We were standing just beyond the west end of the bridge with all of us taking slightly different angles. What I liked about this series is how each image offers a different perspective.

The sequence begins with the train approaching the trestle from the east end, which captures that sense of anticipation that something memorable is about to happen.

It continues with an image of the train about halfway across the trestle and offers that compressed view common with images made with a telephoto lens.

The final image is what many would consider the money shot. Ed won the photo contest with an image similar to this one.

The train has reached the west edge of the bridge but is not yet off of it. The image combines the elements of a close train with a wide scenic view in a sort of convergence.

When I originally processed that image nearly eight years ago I converted it to black and white. There wasn’t much color in the scene and the conditions just seemed to say “black and white world.”

But after working with the image in color I decided it looks good in that form, too.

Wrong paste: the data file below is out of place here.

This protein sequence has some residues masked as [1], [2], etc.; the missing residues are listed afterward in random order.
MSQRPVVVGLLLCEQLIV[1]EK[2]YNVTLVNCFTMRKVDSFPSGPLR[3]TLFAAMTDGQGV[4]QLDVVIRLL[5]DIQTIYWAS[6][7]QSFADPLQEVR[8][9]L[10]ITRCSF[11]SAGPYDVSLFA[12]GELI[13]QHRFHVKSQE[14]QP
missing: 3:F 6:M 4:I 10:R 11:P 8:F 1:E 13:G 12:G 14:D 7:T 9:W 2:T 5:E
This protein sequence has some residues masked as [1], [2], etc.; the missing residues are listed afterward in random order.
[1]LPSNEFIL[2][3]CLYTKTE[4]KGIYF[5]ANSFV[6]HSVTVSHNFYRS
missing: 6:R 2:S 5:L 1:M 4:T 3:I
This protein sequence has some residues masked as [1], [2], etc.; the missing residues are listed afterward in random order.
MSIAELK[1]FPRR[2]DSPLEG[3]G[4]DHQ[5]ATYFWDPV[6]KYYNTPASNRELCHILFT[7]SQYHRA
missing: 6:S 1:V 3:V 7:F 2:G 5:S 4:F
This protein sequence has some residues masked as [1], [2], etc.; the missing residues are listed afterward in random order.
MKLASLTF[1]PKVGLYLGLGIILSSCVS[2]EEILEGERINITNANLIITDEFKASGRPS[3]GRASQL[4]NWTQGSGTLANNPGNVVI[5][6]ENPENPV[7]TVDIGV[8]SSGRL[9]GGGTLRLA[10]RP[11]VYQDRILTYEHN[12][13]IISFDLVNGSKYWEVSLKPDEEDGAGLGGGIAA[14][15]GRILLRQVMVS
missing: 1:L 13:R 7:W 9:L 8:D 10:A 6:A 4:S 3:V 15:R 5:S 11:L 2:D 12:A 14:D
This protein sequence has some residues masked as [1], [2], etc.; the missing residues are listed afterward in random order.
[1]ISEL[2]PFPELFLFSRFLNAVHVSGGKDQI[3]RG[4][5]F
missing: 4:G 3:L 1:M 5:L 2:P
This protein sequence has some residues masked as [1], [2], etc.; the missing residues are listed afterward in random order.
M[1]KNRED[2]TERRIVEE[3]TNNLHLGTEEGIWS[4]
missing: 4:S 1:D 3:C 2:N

This day was one of the very few times I ever photographed NS operations on the Painesville trestle at the west end. I have numerous images from the east end, but rarely sought to do the west end.

The trestle had been built decades earlier by the Nickel Plate Road and was one of those structures that was always there even though ownership of the railroad changed to Norfolk & Western and then to Norfolk Southern.

It was always there even after the steam locomotives were retired, after the passenger trains were discontinued and after one generation of diesel locomotives had made way for another.

Generations of railroaders hired out and later retired after having crossed this bridge countless times during their long careers.

And then, so it seemed, one day the trestle was gone, replaced by a bridge that seems nondescript by comparison.

When viewed in this context, I’m even more pleased that we took the time in 2014 to get the photographs that we did of the 145 crossing the trestle.

Interestingly, that day was the only time I ever photographed an NS train crossing the trestle from ground level. But that is a story for another day.

Article and Photographs by Craig Sanders

Short Timer on the CVSR

January 24, 2022

Over the past several years the Cuyahoga Valley Scenic Railroad has supplemented its motive power fleet by leasing locomotives from leasing firms LTEX and Horizon Rail.

Those units typically operate on the CVSR in whatever livery they came in and at best have a CVSR emblem attached to them.

Shown is a former BNSF GP30u leased from LTEX and that ran on the CVSR in 2013. Built for the Santa Fe as a GP30, BNSF never repainted this locomotive into its own colors or painted over the Santa Fe markings.

By the time LTEX 2436 reached the CVSR, those Santa Fe markings and heralds had been painted over. But otherwise, the 2436 still looked like a former Santa Fe engine.